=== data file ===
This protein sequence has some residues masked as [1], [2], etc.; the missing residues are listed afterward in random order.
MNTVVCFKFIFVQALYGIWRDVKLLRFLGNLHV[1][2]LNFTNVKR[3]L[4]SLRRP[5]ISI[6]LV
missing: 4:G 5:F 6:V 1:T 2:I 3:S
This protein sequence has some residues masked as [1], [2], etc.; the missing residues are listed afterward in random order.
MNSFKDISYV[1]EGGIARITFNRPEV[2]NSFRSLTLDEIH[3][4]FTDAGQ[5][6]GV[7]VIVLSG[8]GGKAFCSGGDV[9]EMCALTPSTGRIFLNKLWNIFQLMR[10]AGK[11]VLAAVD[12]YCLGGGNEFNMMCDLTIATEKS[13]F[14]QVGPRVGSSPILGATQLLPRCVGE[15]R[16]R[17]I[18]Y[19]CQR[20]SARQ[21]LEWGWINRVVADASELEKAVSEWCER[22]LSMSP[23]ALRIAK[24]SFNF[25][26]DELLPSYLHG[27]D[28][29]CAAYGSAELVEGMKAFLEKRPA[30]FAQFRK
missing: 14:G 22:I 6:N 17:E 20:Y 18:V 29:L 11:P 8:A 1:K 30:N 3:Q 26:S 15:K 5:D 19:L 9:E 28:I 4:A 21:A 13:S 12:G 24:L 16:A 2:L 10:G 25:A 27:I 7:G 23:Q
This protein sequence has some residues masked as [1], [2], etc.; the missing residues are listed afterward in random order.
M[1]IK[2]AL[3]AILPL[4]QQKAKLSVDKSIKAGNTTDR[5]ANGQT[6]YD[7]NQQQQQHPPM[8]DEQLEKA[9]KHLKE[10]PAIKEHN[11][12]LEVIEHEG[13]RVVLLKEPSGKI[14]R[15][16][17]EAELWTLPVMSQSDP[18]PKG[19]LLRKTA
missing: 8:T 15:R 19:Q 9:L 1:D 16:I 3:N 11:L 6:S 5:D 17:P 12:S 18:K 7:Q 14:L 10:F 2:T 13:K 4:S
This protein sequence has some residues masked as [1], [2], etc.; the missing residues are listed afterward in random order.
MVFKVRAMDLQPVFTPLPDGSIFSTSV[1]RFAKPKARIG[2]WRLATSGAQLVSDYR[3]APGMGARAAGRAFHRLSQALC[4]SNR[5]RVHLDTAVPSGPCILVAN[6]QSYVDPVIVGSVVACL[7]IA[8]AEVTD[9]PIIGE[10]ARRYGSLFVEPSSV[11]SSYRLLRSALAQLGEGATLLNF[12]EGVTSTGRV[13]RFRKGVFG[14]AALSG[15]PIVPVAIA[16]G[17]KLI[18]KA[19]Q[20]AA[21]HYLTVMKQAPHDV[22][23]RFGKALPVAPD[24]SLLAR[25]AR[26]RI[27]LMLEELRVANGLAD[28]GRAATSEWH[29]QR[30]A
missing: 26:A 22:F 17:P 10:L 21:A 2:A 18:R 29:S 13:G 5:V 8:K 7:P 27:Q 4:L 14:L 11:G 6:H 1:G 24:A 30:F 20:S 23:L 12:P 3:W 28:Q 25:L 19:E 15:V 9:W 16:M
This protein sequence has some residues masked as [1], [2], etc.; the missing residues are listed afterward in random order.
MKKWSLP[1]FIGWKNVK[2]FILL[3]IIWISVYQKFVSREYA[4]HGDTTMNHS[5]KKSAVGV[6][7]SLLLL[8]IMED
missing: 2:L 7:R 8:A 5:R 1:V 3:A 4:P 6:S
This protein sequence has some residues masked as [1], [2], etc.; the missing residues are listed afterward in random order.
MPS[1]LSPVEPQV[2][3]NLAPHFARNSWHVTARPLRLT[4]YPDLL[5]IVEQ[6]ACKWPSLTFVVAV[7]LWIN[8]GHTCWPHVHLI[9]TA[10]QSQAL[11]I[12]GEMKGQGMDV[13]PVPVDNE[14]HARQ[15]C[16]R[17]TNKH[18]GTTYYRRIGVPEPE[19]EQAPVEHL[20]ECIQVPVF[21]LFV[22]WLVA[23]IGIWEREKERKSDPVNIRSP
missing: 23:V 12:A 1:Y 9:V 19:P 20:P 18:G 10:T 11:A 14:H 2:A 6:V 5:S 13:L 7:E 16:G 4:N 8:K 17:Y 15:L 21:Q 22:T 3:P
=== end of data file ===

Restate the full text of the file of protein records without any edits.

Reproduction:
This protein sequence has some residues masked as [1], [2], etc.; the missing residues are listed afterward in random order.
MNTVVCFKFIFVQALYGIWRDVKLLRFLGNLHV[1][2]LNFTNVKR[3]L[4]SLRRP[5]ISI[6]LV
missing: 4:G 5:F 6:V 1:T 2:I 3:S
This protein sequence has some residues masked as [1], [2], etc.; the missing residues are listed afterward in random order.
MNSFKDISYV[1]EGGIARITFNRPEV[2]NSFRSLTLDEIH[3][4]FTDAGQ[5][6]GV[7]VIVLSG[8]GGKAFCSGGDV[9]EMCALTPSTGRIFLNKLWNIFQLMR[10]AGK[11]VLAAVD[12]YCLGGGNEFNMMCDLTIATEKS[13]F[14]QVGPRVGSSPILGATQLLPRCVGE[15]R[16]R[17]I[18]Y[19]CQR[20]SARQ[21]LEWGWINRVVADASELEKAVSEWCER[22]LSMSP[23]ALRIAK[24]SFNF[25][26]DELLPSYLHG[27]D[28][29]CAAYGSAELVEGMKAFLEKRPA[30]FAQFRK
missing: 14:G 22:I 6:N 17:E 20:Y 18:V 29:L 11:P 8:A 1:K 30:N 3:Q 26:S 15:K 5:D 19:L 9:E 28:I 4:A 21:A 13:S 12:G 24:L 16:A 2:L 10:G 25:A 27:I 7:G 23:Q
This protein sequence has some residues masked as [1], [2], etc.; the missing residues are listed afterward in random order.
M[1]IK[2]AL[3]AILPL[4]QQKAKLSVDKSIKAGNTTDR[5]ANGQT[6]YD[7]NQQQQQHPPM[8]DEQLEKA[9]KHLKE[10]PAIKEHN[11][12]LEVIEHEG[13]RVVLLKEPSGKI[14]R[15][16][17]EAELWTLPVMSQSDP[18]PKG[19]LLRKTA
missing: 8:T 15:R 19:Q 9:L 1:D 16:I 3:N 11:L 6:S 5:D 17:P 12:S 18:K 7:Q 14:L 10:F 2:T 13:K 4:S
This protein sequence has some residues masked as [1], [2], etc.; the missing residues are listed afterward in random order.
MVFKVRAMDLQPVFTPLPDGSIFSTSV[1]RFAKPKARIG[2]WRLATSGAQLVSDYR[3]APGMGARAAGRAFHRLSQALC[4]SNR[5]RVHLDTAVPSGPCILVAN[6]QSYVDPVIVGSVVACL[7]IA[8]AEVTD[9]PIIGE[10]ARRYGSLFVEPSSV[11]SSYRLLRSALAQLGEGATLLNF[12]EGVTSTGRV[13]RFRKGVFG[14]AALSG[15]PIVPVAIA[16]G[17]KLI[18]KA[19]Q[20]AA[21]HYLTVMKQAPHDV[22][23]RFGKALPVAPD[24]SLLAR[25]AR[26]RI[27]LMLEELRVANGLAD[28]GRAATSEWH[29]QR[30]A
missing: 26:A 22:F 17:P 10:L 21:A 2:A 18:R 29:S 13:G 5:V 8:K 7:P 27:Q 4:L 14:L 11:G 6:H 1:G 24:A 30:F 20:S 23:L 12:P 3:W 28:Q 25:L 19:E 15:V 9:W 16:M
This protein sequence has some residues masked as [1], [2], etc.; the missing residues are listed afterward in random order.
MKKWSLP[1]FIGWKNVK[2]FILL[3]IIWISVYQKFVSREYA[4]HGDTTMNHS[5]KKSAVGV[6][7]SLLLL[8]IMED
missing: 2:L 7:R 8:A 5:R 1:V 3:A 4:P 6:S
This protein sequence has some residues masked as [1], [2], etc.; the missing residues are listed afterward in random order.
MPS[1]LSPVEPQV[2][3]NLAPHFARNSWHVTARPLRLT[4]YPDLL[5]IVEQ[6]ACKWPSLTFVVAV[7]LWIN[8]GHTCWPHVHLI[9]TA[10]QSQAL[11]I[12]GEMKGQGMDV[13]PVPVDNE[14]HARQ[15]C[16]R[17]TNKH[18]GTTYYRRIGVPEPE[19]EQAPVEHL[20]ECIQVPVF[21]LFV[22]WLVA[23]IGIWEREKERKSDPVNIRSP
missing: 23:V 12:A 1:Y 9:V 19:P 20:P 18:G 10:T 11:A 14:H 2:A 6:V 5:S 13:L 7:E 16:G 4:N 8:K 17:Y 15:L 21:Q 22:T 3:P